House Committee Chair Urges Cargo Carriers To Return $630M In PSP Aid

Atlas Air
Credit: Atlas Air

WASHINGTON—The chairman of the U.S. House subcommittee overseeing the U.S. government’s response to the COVID-19 pandemic called on four cargo carriers to repay more than $600 million in federal payroll support, arguing the funds were not needed in light of the cargo sector’s resiliency during the crisis.

The four carriers—AmeriJet International, Atlas Air, Kalitta Air and Western Global Airlines—received a total of $630 million under the CARES Act Payroll Support Program (PSP), which allotted $4 billion total in worker subsidies for cargo airlines, in addition to $25 billion for passenger carriers and $3 billion for contractors.  

However, given the strong financial performance of the four carriers in 2020, Rep. Jim Clyburn (R-South Carolina), chairman of the House Select Subcommittee on the Coronavirus Crisis, said they should either return the money to the U.S. Treasury Department or demonstrate that the funds were actually needed to keep workers on payroll, as Congress originally intended in crafting the CARES Act. 

In separate letters sent Oct. 20, Clyburn wrote that each of the four carriers “appears to have had financial success” during the pandemic, adding: “If your company did not need the PSP funds to keep workers on the payroll, failing to return the funds to the Treasury would be inconsistent with Congress’s clear intent.”

Unlike passenger travel, the cargo sector has been a source of strength during the COVID-19 pandemic, with global air freight demand down just 13% as of August, compared to a 75% contraction in revenue-passenger-kilometers, according to IATA. Cargo operators have also seen their financial results boosted by a spike in shipping rates attributable to lack of passenger aircraft belly capacity, with import air freight prices 56% higher in August from the prior year, according to the Bureau of Transportation Statistics.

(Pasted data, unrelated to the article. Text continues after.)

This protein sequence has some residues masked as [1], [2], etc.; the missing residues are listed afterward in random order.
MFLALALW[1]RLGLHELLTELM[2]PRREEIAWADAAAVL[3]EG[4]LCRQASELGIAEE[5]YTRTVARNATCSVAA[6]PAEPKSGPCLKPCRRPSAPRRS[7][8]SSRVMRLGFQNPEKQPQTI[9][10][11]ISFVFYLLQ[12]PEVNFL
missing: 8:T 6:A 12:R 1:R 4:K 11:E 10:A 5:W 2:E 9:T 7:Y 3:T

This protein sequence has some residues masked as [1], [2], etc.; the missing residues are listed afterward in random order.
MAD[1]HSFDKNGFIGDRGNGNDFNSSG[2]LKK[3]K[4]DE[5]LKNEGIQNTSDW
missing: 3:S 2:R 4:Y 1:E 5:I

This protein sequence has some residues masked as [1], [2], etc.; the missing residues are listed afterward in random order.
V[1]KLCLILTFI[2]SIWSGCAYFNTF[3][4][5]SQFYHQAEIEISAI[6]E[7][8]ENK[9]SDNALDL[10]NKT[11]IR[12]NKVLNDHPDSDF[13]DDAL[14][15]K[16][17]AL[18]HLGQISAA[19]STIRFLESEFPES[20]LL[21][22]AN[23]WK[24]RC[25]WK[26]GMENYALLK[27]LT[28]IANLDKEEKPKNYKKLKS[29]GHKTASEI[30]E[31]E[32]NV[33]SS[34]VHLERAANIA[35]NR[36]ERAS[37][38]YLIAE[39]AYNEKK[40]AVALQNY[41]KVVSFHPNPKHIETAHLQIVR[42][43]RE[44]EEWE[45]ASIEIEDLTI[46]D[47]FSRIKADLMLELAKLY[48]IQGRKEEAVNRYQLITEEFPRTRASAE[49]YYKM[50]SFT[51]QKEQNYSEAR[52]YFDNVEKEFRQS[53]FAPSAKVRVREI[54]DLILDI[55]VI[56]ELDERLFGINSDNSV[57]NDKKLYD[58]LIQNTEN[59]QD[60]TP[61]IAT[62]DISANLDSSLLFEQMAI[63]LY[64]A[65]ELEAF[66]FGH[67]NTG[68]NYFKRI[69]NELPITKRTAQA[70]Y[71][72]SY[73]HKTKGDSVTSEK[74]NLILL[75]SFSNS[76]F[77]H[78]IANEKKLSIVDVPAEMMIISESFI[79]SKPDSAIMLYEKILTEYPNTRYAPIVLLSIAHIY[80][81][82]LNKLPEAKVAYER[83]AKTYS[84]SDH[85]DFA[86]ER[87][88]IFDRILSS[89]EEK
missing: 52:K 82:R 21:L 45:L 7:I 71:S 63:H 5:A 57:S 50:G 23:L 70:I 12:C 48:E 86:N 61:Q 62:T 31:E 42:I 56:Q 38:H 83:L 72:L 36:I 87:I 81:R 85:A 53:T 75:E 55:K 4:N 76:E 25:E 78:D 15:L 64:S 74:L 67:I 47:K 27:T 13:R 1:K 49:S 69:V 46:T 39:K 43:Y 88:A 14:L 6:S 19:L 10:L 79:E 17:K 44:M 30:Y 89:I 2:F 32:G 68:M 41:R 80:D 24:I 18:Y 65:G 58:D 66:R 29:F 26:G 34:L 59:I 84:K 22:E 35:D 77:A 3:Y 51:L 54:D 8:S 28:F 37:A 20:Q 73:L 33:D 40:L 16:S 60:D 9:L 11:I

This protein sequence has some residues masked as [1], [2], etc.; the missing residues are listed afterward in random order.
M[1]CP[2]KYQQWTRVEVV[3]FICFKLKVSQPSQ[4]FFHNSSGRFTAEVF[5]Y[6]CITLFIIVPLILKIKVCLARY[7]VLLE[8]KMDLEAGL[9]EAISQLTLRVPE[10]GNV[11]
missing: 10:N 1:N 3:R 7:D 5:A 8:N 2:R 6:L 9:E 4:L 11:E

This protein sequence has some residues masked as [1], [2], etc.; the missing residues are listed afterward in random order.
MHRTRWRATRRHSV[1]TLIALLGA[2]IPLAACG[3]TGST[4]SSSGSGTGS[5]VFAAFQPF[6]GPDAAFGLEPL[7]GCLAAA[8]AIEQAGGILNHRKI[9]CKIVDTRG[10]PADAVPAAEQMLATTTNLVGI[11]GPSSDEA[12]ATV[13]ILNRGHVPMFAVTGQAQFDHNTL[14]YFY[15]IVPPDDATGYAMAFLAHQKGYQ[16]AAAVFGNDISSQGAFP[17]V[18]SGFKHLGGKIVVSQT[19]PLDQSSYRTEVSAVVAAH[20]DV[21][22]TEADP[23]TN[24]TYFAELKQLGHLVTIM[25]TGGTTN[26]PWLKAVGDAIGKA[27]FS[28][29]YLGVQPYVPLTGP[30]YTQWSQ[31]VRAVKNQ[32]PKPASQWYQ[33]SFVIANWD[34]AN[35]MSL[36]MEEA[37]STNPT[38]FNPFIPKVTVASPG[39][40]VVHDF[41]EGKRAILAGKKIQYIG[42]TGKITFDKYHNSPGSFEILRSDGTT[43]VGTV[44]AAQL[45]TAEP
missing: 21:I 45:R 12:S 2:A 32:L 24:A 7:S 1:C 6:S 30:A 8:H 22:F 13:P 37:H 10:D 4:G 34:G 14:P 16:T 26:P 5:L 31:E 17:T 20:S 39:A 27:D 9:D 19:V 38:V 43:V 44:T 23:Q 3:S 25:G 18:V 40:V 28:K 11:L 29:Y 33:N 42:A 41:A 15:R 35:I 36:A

New York-based Atlas received $406 million in total PSP funds, more than any other cargo carrier, despite the fact that its 2020 second-quarter earnings ballooned by approximately 300% from a year earlier. The company forecasts its full-year adjusted net income will more than double from 2019, while its stock price has more than doubled since March.

“It is troubling that Atlas Air is receiving over $161 million in taxpayer funds intended to cover the wages and benefits of its workers while simultaneously experiencing increased demand for its services,” Clyburn wrote. “The company’s financial success suggests that Atlas Air did not need taxpayer funds to help retain its workers.”

A spokeswoman for Atlas confirmed the company has received the letter and plans to respond soon.

Kalitta Air received $161 million in PSP funds, the second most of the four carriers. Clyburn asserted the airline has “benefited wildly from increased demand” during the pandemic, observing that it recently landed a spate of lucrative, new contracts with the U.S. Postal Service, U.S. Transportation Command and Japan Airlines. 

AmeriJet and WGA, meanwhile, received $30 million and $34 million in PSP funds, respectively. Representatives for Kalitta, AmeriJet and WGA did not return requests for comment. 

Ben Goldstein

Based in Washington, Ben covers Congress, regulatory agencies, the Departments of Justice and Transportation and lobby groups.